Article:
Motorists in the UK are currently paying on an average £53, or 6%, less for car insurance compared to a year ago, according to the latest Confused.com Car Insurance Price Index compiled by Willis Towers Watson.
Car insurance premiums in the UK currently cost £774, versus £827 in the same period last year.
Inner London recorded the biggest annual average premium reduction. In this region, the average premium dropped 9% to £1169 from £1283.
Car insurance premiums 2019
Scottish Borders recorded the smallest reduction, with average premiums dipping 2% to £612.
With motorists having to pay £558 on an average for car insurance, South West emerged as the cheapest region in this regard.
According to more localised data, West Central London reported the greatest annual drop in car insurance prices. The car insurance price in this region dropped 15% to £1200.
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The City of London emerged as the most expensive postcode area for motor insurance, with motorists paying £1439 on an average.
Llandridod Wells in Wales was the most affordable, with motorists paying an average of £521.
Willis Towers Watson UK head of P&C pricing, claims, product and underwriting Stephen Jones said: “Reforms to the Ogden rate and the Civil Liability Bill will benefit the sector in the medium term, while recent price rises reflect the intense pressure on margins being experienced by insurers due to repair cost and claims inflation, which are likely to be further impacted by Brexit developments.”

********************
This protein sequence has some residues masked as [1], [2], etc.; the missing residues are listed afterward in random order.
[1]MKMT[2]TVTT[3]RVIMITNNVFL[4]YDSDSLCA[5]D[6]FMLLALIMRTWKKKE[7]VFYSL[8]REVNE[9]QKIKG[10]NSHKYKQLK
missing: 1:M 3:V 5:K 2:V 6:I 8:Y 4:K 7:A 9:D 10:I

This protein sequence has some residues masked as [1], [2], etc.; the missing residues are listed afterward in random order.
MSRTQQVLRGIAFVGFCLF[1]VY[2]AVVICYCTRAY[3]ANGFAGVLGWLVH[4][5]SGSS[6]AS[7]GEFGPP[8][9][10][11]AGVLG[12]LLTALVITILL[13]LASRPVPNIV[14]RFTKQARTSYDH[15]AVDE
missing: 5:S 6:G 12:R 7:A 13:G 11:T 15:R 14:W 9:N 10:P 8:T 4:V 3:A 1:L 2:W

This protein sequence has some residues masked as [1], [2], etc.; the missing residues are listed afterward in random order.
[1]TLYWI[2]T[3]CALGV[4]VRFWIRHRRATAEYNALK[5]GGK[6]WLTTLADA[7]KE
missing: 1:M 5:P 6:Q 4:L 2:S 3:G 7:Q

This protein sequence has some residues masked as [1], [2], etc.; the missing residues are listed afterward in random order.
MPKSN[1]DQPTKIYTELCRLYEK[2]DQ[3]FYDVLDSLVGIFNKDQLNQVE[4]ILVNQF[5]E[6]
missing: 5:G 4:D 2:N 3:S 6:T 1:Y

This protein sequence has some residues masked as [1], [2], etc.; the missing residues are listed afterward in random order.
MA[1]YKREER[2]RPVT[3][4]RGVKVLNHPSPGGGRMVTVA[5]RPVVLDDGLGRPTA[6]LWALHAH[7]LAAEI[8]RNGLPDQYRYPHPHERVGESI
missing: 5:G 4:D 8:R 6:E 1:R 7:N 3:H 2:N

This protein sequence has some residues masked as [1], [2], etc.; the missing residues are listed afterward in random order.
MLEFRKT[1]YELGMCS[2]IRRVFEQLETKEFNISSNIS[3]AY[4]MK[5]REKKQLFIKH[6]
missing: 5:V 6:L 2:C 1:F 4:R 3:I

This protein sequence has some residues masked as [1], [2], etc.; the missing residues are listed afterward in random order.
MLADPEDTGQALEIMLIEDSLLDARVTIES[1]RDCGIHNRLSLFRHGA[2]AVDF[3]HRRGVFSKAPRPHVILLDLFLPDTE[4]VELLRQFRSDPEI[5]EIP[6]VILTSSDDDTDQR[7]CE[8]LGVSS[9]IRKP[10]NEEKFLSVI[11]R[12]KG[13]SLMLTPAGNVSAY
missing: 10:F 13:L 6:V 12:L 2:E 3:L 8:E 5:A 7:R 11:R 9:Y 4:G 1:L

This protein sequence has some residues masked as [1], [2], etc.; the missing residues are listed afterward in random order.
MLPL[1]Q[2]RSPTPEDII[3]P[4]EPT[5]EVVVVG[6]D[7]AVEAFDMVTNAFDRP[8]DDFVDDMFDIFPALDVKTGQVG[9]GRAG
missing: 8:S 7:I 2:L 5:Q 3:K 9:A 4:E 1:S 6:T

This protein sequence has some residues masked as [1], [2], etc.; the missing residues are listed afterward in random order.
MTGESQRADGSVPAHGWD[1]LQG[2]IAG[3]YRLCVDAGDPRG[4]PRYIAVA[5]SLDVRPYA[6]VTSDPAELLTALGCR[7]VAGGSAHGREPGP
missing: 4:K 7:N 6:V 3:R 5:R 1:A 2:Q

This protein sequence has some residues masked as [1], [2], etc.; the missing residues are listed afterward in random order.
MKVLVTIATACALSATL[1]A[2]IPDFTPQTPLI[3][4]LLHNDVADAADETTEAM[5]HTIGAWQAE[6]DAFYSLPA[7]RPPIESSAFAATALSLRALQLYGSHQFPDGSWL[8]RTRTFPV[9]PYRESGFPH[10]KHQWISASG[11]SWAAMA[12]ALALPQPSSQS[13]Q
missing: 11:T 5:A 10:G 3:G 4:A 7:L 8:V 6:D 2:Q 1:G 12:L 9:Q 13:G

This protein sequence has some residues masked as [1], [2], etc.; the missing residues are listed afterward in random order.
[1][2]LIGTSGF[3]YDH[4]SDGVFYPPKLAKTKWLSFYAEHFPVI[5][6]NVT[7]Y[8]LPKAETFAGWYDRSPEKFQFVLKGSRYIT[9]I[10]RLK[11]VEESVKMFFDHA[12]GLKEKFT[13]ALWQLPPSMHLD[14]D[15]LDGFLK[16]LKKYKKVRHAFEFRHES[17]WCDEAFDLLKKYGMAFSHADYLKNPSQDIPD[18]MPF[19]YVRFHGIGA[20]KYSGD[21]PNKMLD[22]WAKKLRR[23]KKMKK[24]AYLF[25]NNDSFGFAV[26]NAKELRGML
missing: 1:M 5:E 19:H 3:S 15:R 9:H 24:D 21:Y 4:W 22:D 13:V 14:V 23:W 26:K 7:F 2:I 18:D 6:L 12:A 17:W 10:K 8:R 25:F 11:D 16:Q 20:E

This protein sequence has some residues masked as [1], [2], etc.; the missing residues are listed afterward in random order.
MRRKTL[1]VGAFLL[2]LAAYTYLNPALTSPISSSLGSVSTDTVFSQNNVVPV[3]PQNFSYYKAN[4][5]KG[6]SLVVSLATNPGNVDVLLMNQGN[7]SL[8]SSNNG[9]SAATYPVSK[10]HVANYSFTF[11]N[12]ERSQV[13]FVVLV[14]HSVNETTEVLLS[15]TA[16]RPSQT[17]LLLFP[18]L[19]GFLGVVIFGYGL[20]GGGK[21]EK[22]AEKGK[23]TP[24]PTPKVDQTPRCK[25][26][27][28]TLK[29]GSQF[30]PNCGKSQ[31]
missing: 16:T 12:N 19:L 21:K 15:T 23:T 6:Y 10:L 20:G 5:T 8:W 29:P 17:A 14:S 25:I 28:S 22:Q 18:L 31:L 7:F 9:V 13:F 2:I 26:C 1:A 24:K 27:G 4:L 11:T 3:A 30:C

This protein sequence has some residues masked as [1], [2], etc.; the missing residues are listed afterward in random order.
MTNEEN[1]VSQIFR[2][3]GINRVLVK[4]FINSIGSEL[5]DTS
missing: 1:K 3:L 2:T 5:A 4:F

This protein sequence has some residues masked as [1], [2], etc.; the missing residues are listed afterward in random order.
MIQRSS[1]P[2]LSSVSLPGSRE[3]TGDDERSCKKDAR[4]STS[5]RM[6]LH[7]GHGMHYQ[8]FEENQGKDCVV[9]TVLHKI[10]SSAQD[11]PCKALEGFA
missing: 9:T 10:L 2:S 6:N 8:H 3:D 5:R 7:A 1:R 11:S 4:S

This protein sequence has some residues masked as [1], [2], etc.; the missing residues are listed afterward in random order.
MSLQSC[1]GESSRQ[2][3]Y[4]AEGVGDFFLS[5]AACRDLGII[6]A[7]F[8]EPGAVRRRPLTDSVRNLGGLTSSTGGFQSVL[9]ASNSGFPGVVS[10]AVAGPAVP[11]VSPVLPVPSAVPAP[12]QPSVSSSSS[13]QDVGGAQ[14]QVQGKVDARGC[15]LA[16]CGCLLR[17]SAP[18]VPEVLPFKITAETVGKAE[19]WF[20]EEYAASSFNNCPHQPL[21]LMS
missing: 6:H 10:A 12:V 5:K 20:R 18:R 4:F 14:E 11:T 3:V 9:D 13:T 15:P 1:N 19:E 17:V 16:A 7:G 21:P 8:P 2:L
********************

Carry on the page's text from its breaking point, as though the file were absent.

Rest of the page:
This news comes at a good time. Customers currently believe that they are not being rewarded for loyalty.
Just one in five customers believe that their insurance firm recognised and rewarded their loyalty, a new research from customer benefits and loyalty firm Collinson has revealed.
Only one in five (19%) respondent said they felt valued by their insurer while more than 35% complained that they received offers or loyalty schemes which are of no use for them.
Nearly 34% of the respondents said they received a volley of useless communications from their insurers while 31% said that they were sent totally un-personalised communications.